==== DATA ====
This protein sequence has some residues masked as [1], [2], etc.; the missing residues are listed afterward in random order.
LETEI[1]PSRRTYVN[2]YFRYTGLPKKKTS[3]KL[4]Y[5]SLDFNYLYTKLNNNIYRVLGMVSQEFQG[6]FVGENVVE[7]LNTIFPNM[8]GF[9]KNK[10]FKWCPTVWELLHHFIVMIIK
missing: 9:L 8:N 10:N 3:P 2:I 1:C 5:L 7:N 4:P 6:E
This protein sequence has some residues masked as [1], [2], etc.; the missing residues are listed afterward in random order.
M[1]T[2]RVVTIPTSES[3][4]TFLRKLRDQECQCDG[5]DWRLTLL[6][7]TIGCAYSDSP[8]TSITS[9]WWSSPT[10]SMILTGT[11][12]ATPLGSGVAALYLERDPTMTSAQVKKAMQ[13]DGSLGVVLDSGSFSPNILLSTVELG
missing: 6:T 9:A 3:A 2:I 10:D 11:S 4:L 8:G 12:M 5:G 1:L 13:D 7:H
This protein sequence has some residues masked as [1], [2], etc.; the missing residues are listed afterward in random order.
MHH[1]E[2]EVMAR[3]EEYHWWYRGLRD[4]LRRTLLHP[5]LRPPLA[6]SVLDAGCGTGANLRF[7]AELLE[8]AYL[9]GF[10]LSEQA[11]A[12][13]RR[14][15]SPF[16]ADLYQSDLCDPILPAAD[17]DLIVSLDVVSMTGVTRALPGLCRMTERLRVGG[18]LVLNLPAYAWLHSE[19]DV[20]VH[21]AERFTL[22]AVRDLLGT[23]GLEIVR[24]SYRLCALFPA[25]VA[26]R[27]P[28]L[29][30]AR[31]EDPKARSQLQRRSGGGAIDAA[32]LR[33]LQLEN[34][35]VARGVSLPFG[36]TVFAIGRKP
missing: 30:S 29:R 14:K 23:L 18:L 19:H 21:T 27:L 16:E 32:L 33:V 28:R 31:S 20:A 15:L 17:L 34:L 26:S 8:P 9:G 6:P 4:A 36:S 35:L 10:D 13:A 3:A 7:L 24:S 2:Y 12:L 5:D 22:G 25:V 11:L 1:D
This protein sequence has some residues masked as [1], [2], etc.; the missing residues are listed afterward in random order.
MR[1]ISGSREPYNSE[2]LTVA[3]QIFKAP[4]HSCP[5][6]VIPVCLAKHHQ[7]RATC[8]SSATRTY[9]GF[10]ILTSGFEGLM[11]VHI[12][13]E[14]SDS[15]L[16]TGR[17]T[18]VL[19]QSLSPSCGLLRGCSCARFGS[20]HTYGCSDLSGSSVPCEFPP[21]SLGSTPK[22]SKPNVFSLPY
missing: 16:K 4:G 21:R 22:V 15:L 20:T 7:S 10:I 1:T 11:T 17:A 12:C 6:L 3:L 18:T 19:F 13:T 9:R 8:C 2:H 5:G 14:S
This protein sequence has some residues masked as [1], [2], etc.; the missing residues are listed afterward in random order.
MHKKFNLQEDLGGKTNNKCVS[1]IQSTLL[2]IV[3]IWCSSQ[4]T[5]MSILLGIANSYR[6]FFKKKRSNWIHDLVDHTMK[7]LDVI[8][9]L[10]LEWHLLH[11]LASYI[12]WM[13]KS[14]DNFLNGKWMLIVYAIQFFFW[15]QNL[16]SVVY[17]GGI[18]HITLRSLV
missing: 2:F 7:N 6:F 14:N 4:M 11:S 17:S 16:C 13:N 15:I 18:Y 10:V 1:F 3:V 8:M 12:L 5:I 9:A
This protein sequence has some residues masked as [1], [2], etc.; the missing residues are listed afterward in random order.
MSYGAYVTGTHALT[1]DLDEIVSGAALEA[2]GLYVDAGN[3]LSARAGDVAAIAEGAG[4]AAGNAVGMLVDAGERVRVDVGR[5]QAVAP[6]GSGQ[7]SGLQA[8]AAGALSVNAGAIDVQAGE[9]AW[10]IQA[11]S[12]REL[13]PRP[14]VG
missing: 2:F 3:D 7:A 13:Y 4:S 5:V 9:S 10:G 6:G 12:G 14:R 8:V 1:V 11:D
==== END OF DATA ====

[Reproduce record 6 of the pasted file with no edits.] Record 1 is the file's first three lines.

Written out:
This protein sequence has some residues masked as [1], [2], etc.; the missing residues are listed afterward in random order.
MSYGAYVTGTHALT[1]DLDEIVSGAALEA[2]GLYVDAGN[3]LSARAGDVAAIAEGAG[4]AAGNAVGMLVDAGERVRVDVGR[5]QAVAP[6]GSGQ[7]SGLQA[8]AAGALSVNAGAIDVQAGE[9]AW[10]IQA[11]S[12]REL[13]PRP[14]VG
missing: 2:F 3:D 7:A 13:Y 4:S 5:V 9:S 10:G 6:G 12:G 14:R 8:V 1:V 11:D